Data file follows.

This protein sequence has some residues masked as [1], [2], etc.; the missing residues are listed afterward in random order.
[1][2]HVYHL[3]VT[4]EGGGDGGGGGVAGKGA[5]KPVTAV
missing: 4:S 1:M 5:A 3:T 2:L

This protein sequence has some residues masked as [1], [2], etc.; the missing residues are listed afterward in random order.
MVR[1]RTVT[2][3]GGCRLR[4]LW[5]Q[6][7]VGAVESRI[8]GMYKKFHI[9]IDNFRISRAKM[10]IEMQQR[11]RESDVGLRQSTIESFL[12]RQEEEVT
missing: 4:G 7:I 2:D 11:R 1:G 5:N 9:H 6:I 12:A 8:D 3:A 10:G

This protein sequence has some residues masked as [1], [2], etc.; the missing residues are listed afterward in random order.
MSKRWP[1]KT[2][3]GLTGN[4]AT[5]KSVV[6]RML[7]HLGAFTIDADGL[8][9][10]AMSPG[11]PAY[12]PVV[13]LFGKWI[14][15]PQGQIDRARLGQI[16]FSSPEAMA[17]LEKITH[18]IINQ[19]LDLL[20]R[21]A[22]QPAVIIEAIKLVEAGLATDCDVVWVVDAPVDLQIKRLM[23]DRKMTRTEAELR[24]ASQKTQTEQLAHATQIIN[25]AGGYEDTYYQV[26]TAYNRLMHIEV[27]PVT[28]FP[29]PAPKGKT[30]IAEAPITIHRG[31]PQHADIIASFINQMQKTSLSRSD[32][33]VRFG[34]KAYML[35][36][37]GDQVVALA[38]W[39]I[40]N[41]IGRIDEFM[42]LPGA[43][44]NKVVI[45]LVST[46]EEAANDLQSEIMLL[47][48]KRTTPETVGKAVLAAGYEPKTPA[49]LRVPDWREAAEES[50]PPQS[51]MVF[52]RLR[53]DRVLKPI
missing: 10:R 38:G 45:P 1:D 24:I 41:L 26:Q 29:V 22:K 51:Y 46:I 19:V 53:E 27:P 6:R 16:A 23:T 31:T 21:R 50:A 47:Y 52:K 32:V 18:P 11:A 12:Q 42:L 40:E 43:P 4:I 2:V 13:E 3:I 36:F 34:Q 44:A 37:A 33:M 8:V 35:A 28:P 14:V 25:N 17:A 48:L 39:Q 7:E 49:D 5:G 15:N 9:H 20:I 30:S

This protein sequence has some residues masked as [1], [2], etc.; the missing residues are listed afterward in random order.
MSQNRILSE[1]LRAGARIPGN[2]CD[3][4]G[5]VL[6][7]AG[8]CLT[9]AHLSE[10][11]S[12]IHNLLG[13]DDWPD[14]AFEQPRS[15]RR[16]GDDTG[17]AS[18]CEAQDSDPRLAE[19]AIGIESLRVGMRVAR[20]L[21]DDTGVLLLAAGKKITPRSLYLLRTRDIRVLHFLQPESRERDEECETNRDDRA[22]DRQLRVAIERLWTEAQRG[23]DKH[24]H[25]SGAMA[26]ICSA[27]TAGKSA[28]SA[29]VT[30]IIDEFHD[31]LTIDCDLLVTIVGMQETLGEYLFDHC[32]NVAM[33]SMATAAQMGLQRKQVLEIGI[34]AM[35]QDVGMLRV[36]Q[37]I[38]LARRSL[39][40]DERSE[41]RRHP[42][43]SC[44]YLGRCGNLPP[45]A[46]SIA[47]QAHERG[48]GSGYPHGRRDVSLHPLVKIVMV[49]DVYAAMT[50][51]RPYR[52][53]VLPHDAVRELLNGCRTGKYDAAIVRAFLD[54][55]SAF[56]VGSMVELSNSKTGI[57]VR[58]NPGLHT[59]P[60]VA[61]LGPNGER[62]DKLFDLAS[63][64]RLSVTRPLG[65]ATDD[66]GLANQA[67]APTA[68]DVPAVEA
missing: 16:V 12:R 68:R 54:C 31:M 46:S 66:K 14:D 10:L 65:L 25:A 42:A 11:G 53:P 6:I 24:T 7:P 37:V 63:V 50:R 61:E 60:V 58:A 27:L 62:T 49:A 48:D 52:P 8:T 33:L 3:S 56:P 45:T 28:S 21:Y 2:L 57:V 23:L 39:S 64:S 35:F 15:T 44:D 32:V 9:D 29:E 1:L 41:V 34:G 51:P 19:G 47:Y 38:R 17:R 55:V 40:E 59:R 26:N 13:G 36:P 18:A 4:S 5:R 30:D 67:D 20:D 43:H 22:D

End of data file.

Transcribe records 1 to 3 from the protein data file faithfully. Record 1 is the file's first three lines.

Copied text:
This protein sequence has some residues masked as [1], [2], etc.; the missing residues are listed afterward in random order.
[1][2]HVYHL[3]VT[4]EGGGDGGGGGVAGKGA[5]KPVTAV
missing: 4:S 1:M 5:A 3:T 2:L

This protein sequence has some residues masked as [1], [2], etc.; the missing residues are listed afterward in random order.
MVR[1]RTVT[2][3]GGCRLR[4]LW[5]Q[6][7]VGAVESRI[8]GMYKKFHI[9]IDNFRISRAKM[10]IEMQQR[11]RESDVGLRQSTIESFL[12]RQEEEVT
missing: 4:G 7:I 2:D 11:R 1:G 5:N 9:H 6:I 12:A 8:D 3:A 10:G

This protein sequence has some residues masked as [1], [2], etc.; the missing residues are listed afterward in random order.
MSKRWP[1]KT[2][3]GLTGN[4]AT[5]KSVV[6]RML[7]HLGAFTIDADGL[8][9][10]AMSPG[11]PAY[12]PVV[13]LFGKWI[14][15]PQGQIDRARLGQI[16]FSSPEAMA[17]LEKITH[18]IINQ[19]LDLL[20]R[21]A[22]QPAVIIEAIKLVEAGLATDCDVVWVVDAPVDLQIKRLM[23]DRKMTRTEAELR[24]ASQKTQTEQLAHATQIIN[25]AGGYEDTYYQV[26]TAYNRLMHIEV[27]PVT[28]FP[29]PAPKGKT[30]IAEAPITIHRG[31]PQHADIIASFINQMQKTSLSRSD[32][33]VRFG[34]KAYML[35][36][37]GDQVVALA[38]W[39]I[40]N[41]IGRIDEFM[42]LPGA[43][44]NKVVI[45]LVST[46]EEAANDLQSEIMLL[47][48]KRTTPETVGKAVLAAGYEPKTPA[49]LRVPDWREAAEES[50]PPQS[51]MVF[52]RLR[53]DRVLKPI
missing: 10:R 38:G 45:P 1:D 24:I 41:L 26:Q 29:V 22:K 51:Y 46:I 19:V 53:E 27:P 6:R 16:A 23:T 31:T 21:R 50:A 47:Y 52:K 32:V 18:P 11:A 12:Q 42:L 40:E 43:P 4:I 2:V 13:E 3:I 36:F 34:Q 44:A 37:A 33:M 8:V 35:A 28:P 14:V 25:N 17:A 48:L 39:Q 7:E 49:D 5:G 15:N 9:H 20:I 30:S